Corios Rosetta eases legacy SAS analytics migration to the Databricks Lakehouse Platform
Ahead of next week’s Data and AI Summit, Corios announces a new partnership with event host Databricks, the Data and AI company. Corios and the Corios Rosetta solution will now offer enterprises a proven migration experience for legacy SAS analytics into the modern cloud of their choice on the Databricks Lakehouse Platform.
Reduce manual data preparations and technical debtwith automation in risk analytics platforms
The nature of risk analytics will always equate to an environment of quickly changing demands. Unpredictability and volatility of external factors and a need for rapid and agile adaptation work against the need to produce accurate and informed forecasts. Delivering these results often forces enterprises to revert to manual interventions in input data generation processes.
But wait a minute: why are we still wasting our human effort on hand-tooling work arounds when we would rather apply our passion, talents, and unique institutional knowledge to make the most of our analytics assets? Sadly, the time we think we save with quick adjustments only introduce less-than-helpful human error and add up to technical debt with processes that are over-managed at the expense of real insight yields.
It feels like with each passing year the stakes rise for predicting and managing risk. Does the universe need to keep dishing us market, environmental and health crises when regulated industries are amid massive digital transformation and analytic platform modernizations?
The insurance industry is facing down the compliance deadline for the FASB’s Long Duration Targeted Improvements (LDTI). Public carriers should be on the cusp of final transition to running new models developed over the past two years.
Similarly, most financial institutions should have their Credit Expected Credit Loss (CECL) compliance transitions in the rearview mirror. However, many credit unions have yet to reach key milestones toward implementation of the new credit standard.
And for private and smaller entities just now converting new roadmaps and processes into trial implementations, what are the lessons learned from their larger counterparts to help smooth the process?
Timing, business considerations and the scope of modernization may vary among companies impacted by new regulatory standards, but there is one unavoidable similarity: all will surface analytics gaps. Deadlines can’t be missed, but issues must be addressed. All that’s left is determining how and when.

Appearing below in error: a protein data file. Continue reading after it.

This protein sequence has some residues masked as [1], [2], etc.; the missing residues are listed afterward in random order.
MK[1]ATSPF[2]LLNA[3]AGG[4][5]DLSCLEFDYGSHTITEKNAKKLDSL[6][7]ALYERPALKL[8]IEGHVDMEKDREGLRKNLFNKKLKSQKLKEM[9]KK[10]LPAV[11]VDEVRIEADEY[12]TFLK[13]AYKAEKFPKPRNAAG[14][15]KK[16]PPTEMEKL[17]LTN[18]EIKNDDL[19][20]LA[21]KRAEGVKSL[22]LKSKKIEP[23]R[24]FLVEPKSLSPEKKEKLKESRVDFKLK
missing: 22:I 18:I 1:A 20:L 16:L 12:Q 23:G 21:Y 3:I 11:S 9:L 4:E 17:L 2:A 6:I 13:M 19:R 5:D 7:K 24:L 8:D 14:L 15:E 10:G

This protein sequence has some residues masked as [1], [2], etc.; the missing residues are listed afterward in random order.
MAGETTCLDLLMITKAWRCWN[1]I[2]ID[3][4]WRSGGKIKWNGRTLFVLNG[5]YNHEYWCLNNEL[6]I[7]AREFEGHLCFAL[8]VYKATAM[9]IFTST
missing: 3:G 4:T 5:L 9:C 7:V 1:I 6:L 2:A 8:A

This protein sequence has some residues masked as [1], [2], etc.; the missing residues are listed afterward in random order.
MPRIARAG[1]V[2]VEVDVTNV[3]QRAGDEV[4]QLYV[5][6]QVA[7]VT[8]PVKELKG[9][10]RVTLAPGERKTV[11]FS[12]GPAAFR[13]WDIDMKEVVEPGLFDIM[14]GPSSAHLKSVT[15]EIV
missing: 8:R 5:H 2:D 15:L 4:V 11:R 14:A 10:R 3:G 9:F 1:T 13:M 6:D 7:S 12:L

Rosetta Academy Lessons in Practice: Design Patterns and the Anatomy of the Analytics Workload
(Credits to Steely Dan for the title reference)
Go back and try a second model, with a broader view and expanded skills, and you might just find a fresh and forward-looking method for analytics in the modern cloud enterprise. The anatomy of analytics workloads and the application of foundational SAS and SQL skills in the land of open-source languages reveal a wider perspective on what’s possible with legacy SAS assets. Here’s a story about a Corios client that gained both training and a new point of view on modeling with a dual approach and an eye toward innovation.
Building a model pipeline twice in both conventional and open-source contexts
Corios was hired by a rapidly growing bank to build the newest release of their prospect acquisition scorecard model; not once, but twice: once in SAS 9.4 (their production environment), and the second time in an open-source approach that leveraged Python, Dask and Spark.
The reason for the second modeling effort was to explore what an innovative, modern cloud-focused analytic environment could and should look like to support predictive model lifecycle management: authoring, champion/challenger experimentation, validation, version management, cloud deployment, drift analysis and ongoing refresh.
Two Pipelines: Breaking in a New Model
Building the first traditional model pipeline was familiar territory for us because we had built several models for this client that had been put into production over the past few years. The greatest challenge was that the bar was set very high for the mathematical performance of the model, since we had to beat the performance of the current version which was constructed effectively and exhibited strong performance.